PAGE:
Skala’s charge of elitism misguided about preserving boro neighborhood

Share on TwitterTweet
Share on Facebook

Get our stories in your inbox, free.

Like TimesLedger on Facebook.

I am fed up with Frank Skala making bogus statements just for the sake of hearing his own voice. Using a “shotgun approach” to criticize, he hits everyone and everything in sight as long as it is not about something he embraces. A recent series of rants is leveled at me as a trustee of the Douglaston⁄Little Neck Historical Society, and it proves how lacking his level of understanding is.

We have been working toward restoring the original and historically correct names of streets in and around the Douglaston Hill Historic District. Please note I use the term “restoring.” We are not seeking to change the names of any streets, as he has inaccurately stated. We want to restore the names those streets had before they were changed. This important distinction escapes Skala.

The manner in which he attacks us tells me he is not bright. He has called our desire to protect and preserve our historic legacy as “elitism” and those of us in favor of it “elitist.”

In fact, in the April 9 issue of the Little Neck Ledger (“CB 11 delays street name votes till May”), in which my comments on the subject to Community Board 11 are quoted on behalf of the historical society, he is quoted almost immediately after, calling us and our efforts “elitist.”

I take umbrage at being called elitist, just as I am sure he takes umbrage at being described as “not bright.” I am prepared to prove we are not elitist. I challenge him to prove he is bright enough to understand it.

How he can call historic preservation elitism escapes me. What part of loving the history of one’s community and working hard to preserve it has anything to do with elitism? Moreover, at a recent CB 11 meeting, one at which the board voted in favor of the restoration of the street names, he characterized our wish to preserve the rich history of this area as “greed.”

That, it seems to me, is a non−sequitur. I guess he thinks we are greedy for wanting to protect the historic legacy of our community and keep it intact for generations to come.

Currently, Skala is spearheading a fight to prevent the construction of a church in his neighborhood. I wonder if he would be so concerned if that proposed church was one of his own denomination. It is a Korean church. If Skala wants to use the term “elitist,” he might try it in connection with his opposition to that church. It would be more apropos.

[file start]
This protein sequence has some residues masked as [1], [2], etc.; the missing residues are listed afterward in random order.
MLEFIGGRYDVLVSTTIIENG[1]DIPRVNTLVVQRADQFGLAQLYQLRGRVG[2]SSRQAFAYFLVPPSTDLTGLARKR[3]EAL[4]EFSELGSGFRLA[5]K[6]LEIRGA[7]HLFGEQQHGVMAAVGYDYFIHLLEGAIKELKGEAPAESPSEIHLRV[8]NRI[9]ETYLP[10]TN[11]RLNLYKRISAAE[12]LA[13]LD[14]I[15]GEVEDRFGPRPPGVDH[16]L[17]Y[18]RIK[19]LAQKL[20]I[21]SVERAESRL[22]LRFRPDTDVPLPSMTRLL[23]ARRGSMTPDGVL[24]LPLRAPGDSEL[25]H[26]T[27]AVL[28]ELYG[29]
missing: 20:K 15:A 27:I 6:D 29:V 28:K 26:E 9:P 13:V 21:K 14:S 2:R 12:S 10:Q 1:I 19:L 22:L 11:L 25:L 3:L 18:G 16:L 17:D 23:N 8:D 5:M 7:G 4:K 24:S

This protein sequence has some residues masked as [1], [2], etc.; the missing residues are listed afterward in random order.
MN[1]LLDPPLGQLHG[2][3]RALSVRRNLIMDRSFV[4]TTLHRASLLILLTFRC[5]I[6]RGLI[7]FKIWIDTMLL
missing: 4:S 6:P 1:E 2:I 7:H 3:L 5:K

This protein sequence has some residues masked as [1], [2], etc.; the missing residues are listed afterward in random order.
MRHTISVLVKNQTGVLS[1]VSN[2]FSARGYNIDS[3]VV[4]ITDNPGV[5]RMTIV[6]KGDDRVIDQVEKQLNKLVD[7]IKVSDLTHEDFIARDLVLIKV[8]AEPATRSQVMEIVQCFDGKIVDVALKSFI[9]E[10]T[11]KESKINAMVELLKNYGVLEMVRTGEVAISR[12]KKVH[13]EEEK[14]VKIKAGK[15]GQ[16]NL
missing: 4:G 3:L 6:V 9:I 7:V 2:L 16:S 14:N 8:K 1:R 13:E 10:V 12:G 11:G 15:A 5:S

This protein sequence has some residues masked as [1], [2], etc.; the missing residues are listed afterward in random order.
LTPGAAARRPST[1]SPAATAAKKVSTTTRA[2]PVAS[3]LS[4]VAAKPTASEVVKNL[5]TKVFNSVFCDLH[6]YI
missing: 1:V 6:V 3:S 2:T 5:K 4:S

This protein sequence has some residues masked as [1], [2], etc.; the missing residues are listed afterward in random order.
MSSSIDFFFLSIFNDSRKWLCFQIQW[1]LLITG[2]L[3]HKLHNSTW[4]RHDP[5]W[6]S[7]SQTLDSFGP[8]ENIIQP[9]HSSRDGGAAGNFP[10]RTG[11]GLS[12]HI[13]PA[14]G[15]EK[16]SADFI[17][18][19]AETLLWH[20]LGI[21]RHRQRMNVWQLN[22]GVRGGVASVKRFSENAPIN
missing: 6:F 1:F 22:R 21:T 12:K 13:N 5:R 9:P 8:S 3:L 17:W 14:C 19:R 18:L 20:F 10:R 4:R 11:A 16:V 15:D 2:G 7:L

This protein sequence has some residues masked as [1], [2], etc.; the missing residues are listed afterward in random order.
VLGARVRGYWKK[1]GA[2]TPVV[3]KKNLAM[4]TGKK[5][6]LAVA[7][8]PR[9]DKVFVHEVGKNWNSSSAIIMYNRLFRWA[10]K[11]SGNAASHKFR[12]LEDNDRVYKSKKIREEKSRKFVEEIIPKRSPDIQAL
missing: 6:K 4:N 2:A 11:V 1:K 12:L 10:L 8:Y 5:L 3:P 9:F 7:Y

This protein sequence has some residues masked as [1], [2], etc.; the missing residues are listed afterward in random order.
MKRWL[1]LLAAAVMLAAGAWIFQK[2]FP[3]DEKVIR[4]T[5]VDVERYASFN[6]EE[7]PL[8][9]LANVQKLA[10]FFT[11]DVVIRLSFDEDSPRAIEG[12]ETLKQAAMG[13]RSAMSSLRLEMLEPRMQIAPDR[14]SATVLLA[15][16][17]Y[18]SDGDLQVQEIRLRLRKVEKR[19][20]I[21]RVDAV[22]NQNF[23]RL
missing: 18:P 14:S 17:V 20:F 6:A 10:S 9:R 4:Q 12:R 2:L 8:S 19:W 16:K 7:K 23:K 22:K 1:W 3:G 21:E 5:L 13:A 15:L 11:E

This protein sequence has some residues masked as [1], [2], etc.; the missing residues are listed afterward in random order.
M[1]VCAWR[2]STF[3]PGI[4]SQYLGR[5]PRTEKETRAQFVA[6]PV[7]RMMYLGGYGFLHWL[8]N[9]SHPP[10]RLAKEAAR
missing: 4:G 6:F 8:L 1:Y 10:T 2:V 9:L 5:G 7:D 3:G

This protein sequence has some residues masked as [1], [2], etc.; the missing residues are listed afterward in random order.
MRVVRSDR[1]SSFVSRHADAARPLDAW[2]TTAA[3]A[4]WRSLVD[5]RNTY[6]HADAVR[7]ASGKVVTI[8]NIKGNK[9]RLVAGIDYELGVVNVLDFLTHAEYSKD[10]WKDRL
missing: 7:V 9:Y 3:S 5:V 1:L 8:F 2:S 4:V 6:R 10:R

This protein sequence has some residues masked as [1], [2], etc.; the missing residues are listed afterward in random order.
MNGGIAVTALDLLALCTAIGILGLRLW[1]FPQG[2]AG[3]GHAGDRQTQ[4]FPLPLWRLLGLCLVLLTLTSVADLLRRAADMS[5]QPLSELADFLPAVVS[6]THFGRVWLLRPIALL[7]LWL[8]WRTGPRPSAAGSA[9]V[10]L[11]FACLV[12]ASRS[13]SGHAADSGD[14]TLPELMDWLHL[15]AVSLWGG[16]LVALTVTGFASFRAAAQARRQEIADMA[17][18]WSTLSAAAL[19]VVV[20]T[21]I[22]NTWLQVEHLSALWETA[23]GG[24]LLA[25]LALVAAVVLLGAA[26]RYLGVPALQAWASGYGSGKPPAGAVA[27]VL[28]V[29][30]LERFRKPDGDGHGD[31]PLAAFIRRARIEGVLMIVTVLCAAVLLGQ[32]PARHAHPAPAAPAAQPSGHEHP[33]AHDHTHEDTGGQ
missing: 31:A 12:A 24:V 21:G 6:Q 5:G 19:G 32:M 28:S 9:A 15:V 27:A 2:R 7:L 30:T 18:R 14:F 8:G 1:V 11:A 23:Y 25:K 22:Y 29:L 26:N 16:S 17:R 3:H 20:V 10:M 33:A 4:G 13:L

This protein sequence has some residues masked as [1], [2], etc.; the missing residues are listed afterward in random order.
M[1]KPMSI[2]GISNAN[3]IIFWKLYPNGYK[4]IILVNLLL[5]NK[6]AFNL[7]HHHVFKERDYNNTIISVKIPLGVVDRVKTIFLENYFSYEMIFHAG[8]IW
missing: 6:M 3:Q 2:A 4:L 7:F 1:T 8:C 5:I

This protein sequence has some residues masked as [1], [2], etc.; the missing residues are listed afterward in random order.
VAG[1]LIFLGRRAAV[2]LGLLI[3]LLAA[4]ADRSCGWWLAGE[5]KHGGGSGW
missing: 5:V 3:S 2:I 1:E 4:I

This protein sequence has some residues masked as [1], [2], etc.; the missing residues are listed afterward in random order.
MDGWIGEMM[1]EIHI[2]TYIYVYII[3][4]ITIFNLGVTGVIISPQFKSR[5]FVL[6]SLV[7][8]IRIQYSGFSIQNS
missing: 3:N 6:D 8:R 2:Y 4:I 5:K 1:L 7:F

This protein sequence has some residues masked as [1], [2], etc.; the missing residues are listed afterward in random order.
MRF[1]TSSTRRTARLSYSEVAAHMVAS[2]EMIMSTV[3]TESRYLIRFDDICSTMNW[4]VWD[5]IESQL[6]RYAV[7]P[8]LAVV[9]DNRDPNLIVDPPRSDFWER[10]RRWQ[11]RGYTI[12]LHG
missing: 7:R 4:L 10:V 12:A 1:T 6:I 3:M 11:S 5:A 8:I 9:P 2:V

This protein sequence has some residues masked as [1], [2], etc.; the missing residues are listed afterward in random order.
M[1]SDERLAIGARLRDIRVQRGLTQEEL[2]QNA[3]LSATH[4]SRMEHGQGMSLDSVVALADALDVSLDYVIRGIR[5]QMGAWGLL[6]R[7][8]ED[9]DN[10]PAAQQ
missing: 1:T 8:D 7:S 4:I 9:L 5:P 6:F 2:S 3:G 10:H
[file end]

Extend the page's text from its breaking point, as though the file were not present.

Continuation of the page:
The church is being built under the as−of−right laws passed in the city in 1961. I oppose those laws: They might have had their need almost a half−century ago, but they are outdated today. As much as I hate to admit it, I agree with Skala in that the community should have input regarding what is built in a neighborhood.

It goes to preservation of the community’s character, and there is that word again: preservation. Does it not seem hypocritical that Skala wants to preserve his own neighborhood, but considers it elitist when we want to preserve the history of ours?

Finally, since Douglaston’s streets had those names before any others in Queens, it might even be considered a question of entitlement. But Skala cannot see this and chooses to object to what he sees as the “elitism” and “greed” of people with enough pride and love for their community to want to preserve its history.

Stuart Hersh


Today’s news:
Share on TwitterTweet
Share on Facebook

Get our stories in your inbox, free.

Like TimesLedger on Facebook.

Reader Feedback

Enter your comment below

By submitting this comment, you agree to the following terms:

You agree that you, and not or its affiliates, are fully responsible for the content that you post. You agree not to post any abusive, obscene, vulgar, slanderous, hateful, threatening or sexually-oriented material or any material that may violate applicable law; doing so may lead to the removal of your post and to your being permanently banned from posting to the site. You grant to the royalty-free, irrevocable, perpetual and fully sublicensable license to use, reproduce, modify, adapt, publish, translate, create derivative works from, distribute, perform and display such content in whole or in part world-wide and to incorporate it in other works in any form, media or technology now known or later developed.

This week’s featured advertisers

See all ads
CNG: Community Newspaper Group